Of course, Swift has been criticised for being a purveyor of white feminism, and this was highlighted by her response to Nicki Minaj’s tweets about the MTV VMA nominations earlier this year. After Minaj commented the music industry’s lack of recognition towards artists of colour, Swift stepped in to defend what she saw as a personal attack. By prioritising herself at the centre of a struggle faced by women of colour she appeared to disregard and sideline those struggles.
The video for “Shake It Off” was also racially problematic. The scene where she crawled through the legs of women of colour looking upwards as they twerked, was accused of playing into the historical fetishisation and objectification of the black female body.
It’s unsurprising, then, that her carefully constructed apology tweet to Minaj referenced this lack of understanding. But by supporting feminism and admitting she’s still learning about intersectionality at a time when the cause has never been more prevalent in the media, Swift has ensured that she is, at the very least, positioning herself on the same side as other women, rather than against them.
Consequently, she’s managed to achieve the characteristic that all phenomenally successful women possess, the absence of which had been holding her back: being the sort of woman that other women like. The world’s most successful female stars, from Beyoncé to Jennifer Lawrence and Emma Watson, are all largely revered by other women. By reversing her opinion on feminism, surrounding herself with women, and cementing her identity as a girl you’d like to be friends with rather than be wary of, Swift joined that elite.
As a result, the public are buying into Swift in a way they simply didn’t before. This year she not only experienced the biggest growth out of any celebrity on Instagram (a 73% increase on last year), but also became the most followed celebrity in the world. People are reading articles about her and watching her videos in their millions, and just five months after its release, 1989 had sold 5 million copies – more than her previous album shifted in two and a half years.
Then came wider cultural impact – her friendships with celebrities outside the music industry, a namecheck on Brooklyn 99, Ryan Adams releasing an album of covers from 1989, and an open letter to Apple that led to it revising its music streaming service.
But perhaps most effective of all in reinforcing her positive identity has been the relationship she’s cultivated with her fans. Her social media strategy, launched ahead of the release of 1989, was unprecedented and ingenious.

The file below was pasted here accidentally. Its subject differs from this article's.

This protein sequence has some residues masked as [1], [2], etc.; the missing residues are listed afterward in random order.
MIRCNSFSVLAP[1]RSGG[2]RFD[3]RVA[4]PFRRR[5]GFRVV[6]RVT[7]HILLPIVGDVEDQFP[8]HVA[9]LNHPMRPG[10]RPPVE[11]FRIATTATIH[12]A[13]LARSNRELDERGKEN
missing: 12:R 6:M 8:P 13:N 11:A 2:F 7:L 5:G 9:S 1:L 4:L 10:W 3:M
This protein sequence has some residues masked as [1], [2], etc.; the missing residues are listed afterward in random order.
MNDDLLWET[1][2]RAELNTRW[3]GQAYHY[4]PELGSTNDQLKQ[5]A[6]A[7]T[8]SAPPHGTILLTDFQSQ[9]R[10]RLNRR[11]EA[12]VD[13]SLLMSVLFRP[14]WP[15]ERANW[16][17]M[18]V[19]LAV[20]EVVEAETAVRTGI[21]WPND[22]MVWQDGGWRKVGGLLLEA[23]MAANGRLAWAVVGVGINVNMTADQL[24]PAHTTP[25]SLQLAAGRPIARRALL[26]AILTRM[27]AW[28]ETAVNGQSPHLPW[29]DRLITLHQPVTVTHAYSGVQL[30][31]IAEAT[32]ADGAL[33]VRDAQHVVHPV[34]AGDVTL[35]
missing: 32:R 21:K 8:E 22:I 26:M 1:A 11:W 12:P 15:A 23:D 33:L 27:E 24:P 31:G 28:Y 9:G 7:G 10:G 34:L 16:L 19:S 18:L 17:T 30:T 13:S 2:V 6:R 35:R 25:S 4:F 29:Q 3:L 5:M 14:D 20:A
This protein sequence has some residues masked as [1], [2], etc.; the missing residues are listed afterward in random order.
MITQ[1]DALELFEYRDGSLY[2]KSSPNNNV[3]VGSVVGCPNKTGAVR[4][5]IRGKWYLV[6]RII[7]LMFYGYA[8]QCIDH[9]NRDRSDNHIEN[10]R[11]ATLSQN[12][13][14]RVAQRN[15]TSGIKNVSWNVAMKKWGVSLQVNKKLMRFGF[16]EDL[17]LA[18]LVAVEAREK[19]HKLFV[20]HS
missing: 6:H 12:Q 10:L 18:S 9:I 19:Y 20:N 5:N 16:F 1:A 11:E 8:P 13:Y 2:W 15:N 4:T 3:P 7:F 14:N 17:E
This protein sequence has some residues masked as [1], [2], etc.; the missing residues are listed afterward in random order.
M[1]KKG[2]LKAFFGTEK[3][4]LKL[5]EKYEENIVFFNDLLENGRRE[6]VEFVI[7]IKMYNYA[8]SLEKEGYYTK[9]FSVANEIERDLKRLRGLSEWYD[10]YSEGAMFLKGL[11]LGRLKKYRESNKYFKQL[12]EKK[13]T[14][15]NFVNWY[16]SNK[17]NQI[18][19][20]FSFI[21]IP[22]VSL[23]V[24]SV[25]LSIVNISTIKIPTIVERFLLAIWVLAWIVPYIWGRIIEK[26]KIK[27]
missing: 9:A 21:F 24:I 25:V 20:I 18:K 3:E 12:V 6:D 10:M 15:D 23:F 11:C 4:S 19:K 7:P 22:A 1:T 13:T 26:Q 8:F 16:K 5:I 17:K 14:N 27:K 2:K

Her decision to follow fans on Tumblr, invite them into her home, and personally select Christmas gifts for them is well-documented. But it was the smaller moments, coaching fans through breakups and bullying, that made clear she understands the problems young women face.
Of course, she’s speaking from a privileged position – her father is a stockbroker and the family relocated for Swift to build her career. But whereas prior to 1989 she presented herself as a victim of the actions of other women, this help and advice positions her as an ally.
This became even more significant during her 1989 tour, when she gave advice to her fans between songs. In a speech that has now become famous amongst Swifties, she said: “You’re not damaged goods because you’ve made a few mistakes in your life. You are your own definition of beautiful and worthwhile, and no one else’s definition. You are wiser, stronger, and smarter because you’ve made mistakes in your life.”
She knew how widespread her reach could be. She’s admitted to making certain facial expressions during TV appearances so her fans will make GIFs, and was aware that these speeches would be spread across the internet in the same way. Swift used social media as a vehicle for communicating with her fans; cementing her public image as a likeable role model was the by-product.
By being so open with women both online and in real life, Swift has allowed her fans and the wider public unfettered access to her personality – which is far more complex than just having an obsession with men. And while her fans have always been supportive, these days the same public who once mocked and questioned her also like what they see.